Paying your employees — and keeping track of what you pay them — can be complicated and time-consuming. Payroll tax laws change frequently. As an employer, you can be charged penalties if you don’t keep up with the new laws. A payroll service can make the entire process of paying your employees, and keeping track of what you pay them, faster and more convenient. The payroll service provider also takes responsibility for following the current payroll laws — and paying any penalties if they make an error.
Many banks offer payroll services. Ask your local bank for details about what they provide and how much they charge.
Loans and lines of credit
Loans are typically used to make large, one-time purchases. The process of borrowing for your business is similar to borrowing for yourself. However, when you get a personal loan, it’s usually to buy something you simply want to own — like a car or appliances. But when you borrow money for your business — if you’re a smart business owner — it will be for the purpose of improving or expanding your business and its profitability, such as getting a loan to buy equipment that will increase your production capacity or lower your production costs over time.
A line of credit gives a business a flexible way to borrow money at any time and manage cash flow. The bank agrees to lend you up to a certain amount on an ongoing basis. You can use as much as you need (up to your limit) and pay back at least a minimum amount every month. You pay interest only on the amount you borrow.
When you want to borrow money, the lender will study the financial performance and credit history of your business to decide how much and what kind of credit to give you. They will also look at your personal financial picture. That’s because most lenders require a personal guarantee for most business credit. A personal guarantee means that an individual person, called the guarantor, signs a legal agreement promising to repay the loan if the business is unable to.
If you’re planning to borrow money for your business, be sure that you clearly understand what your business — and you personally — are agreeing to. Consider getting legal advice before signing a loan agreement.
Business credit cards can be very convenient, especially for making smaller purchases and when traveling on business. Having a business credit card that is separate from your personal one makes it easy to identify your business expenses. Many credit card programs offer monthly or quarterly statements that show how much was spent in different expense categories. This can save you bookkeeping time.
Most business credit card programs will let you have multiple cards, so you can give them to employees. To keep control of your employees’ spending, you can assign a spending limit to their cards. Some card programs even let you limit the kinds of purchases your employees can make — for example, only allowing them to purchase office supplies.
Secured credit cards are ideal for businesses that are just starting out or for those that need to rebuild their business credit. To qualify, you’re normally required to open an account with a balance equal to the credit limit of the card.
Merchant card processing
It’s important to make doing business convenient for your customers. The more ways your customers can pay you, the easier it will be for them to buy. Credit card providers, including many banks, offer merchant card processing. These services allow you to accept credit card and debit card payments from your customers, including online.
Research shows that consumers tend to buy more-expensive items and to spend more overall when they use a credit card. So accepting credit and debit cards might help your business make more sales and more dollars for each sale you make.
Ask your local bank if they offer merchant card processing services and how much they charge.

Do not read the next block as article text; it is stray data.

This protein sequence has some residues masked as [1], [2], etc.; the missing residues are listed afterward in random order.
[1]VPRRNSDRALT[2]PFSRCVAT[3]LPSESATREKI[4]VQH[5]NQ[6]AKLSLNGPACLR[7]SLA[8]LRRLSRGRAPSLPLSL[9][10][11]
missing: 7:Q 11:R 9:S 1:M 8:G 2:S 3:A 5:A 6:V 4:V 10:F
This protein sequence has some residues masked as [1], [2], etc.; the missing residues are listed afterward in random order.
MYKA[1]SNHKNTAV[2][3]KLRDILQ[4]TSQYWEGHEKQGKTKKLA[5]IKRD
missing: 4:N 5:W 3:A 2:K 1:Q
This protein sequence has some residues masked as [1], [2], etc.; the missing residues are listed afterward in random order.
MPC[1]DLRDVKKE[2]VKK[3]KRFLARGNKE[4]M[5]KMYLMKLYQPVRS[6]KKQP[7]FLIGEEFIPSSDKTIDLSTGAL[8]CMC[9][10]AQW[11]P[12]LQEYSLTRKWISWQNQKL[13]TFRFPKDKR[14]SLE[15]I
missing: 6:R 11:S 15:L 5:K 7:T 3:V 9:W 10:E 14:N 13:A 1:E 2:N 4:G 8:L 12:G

talk to your banker
Find out why your banker can be a valuable business advisor.
Most banks have employees who specialize in helping business customers. You can ask them about specific products and services. But you can also talk to them about your business — what you’ve accomplished, and what you’re trying to achieve. Your business banker can be a real asset — a trusted advisor who can help you save time and money, take advantage of new opportunities, and reach your business goals.
Most business bankers have worked with dozens, if not hundreds, of small businesses similar to yours. Since you’re a customer of the bank, the bank wants you to succeed. The more they know about you and your business, the better they can advise and assist you.
how the sba can help you
About the SBA
The U.S. Small Business Administration (SBA) is an independent agency of the federal government. It’s dedicated to helping people get in business, stay in business, and make their businesses successful and growing. The SBA offers all kinds of resources to help you start, finance and manage your business, and find new business opportunities. It can help you write a business plan, obtain start-up capital, purchase real estate, and much more. The SBA has offices throughout the United States to assist you. To learn more, visit the SBA Web site at sba.gov.
Starting your business
The SBA can help with:
- Small Business Start-up Kit
- Training and counseling
- Business planning tutorial
- Special assistance programs
Financing your business
The SBA can help with loan programs, including those that focus on:
- Microloans (up to $35,000) for start-up, newly established, or growing small businesses
- Low and moderate income areas
- Working capital lines of credit
- Assistance in developing a business plan and building business operations
Managing your business
The SBA can help with online workshops, courses, and guides.
New business opportunities
The SBA can help with:
- Government contracting
- Business development
- Business Matchmaking events
- Export assistance
- Nonprofit grants
- Expanding Your Business workshops
To learn more about the SBA, visit their Web site at sba.gov.
The copy machine you bought increases what your business is worth. That makes it an asset.
The money you owe is called a liability.
The products, or merchandise, that you offer for sale to your customers is called inventory.
A manufacturer’s expense for materials they use to make products is called cost of goods sold.
Expenses that are the same amount every month, such as rent or equipment leases, are called fixed costs.
Expenses that may change from month to month, such as electricity or taxes, are variable costs.
The amount of monthly fixed and variable costs required to be open for business is known as overhead.
Marketing is everything a business does to both gain and keep customers.
The minimum amount of money a business must bring in to pay all expenses is its break–even point.
If your business has positive gain after paying all expenses, you earned a profit.
Tracking the money in your business is called “keeping the books,” accounting or bookkeeping.
All of your monthly bills and expenses are called your payables.
The money your customers owe you is called your receivables.
Money constantly moves in and out of a business This is known as cash flow.
to succeed in business
- Keep your overhead as low as you can.
- Know your customers and put them first.
- Keep good records to make smarter decisions; you can’t manage what you don’t measure.